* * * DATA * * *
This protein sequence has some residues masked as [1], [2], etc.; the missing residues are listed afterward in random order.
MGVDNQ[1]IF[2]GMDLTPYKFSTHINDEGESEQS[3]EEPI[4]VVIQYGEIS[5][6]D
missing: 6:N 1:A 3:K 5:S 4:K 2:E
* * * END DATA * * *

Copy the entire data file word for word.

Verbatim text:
This protein sequence has some residues masked as [1], [2], etc.; the missing residues are listed afterward in random order.
MGVDNQ[1]IF[2]GMDLTPYKFSTHINDEGESEQS[3]EEPI[4]VVIQYGEIS[5][6]D
missing: 6:N 1:A 3:K 5:S 4:K 2:E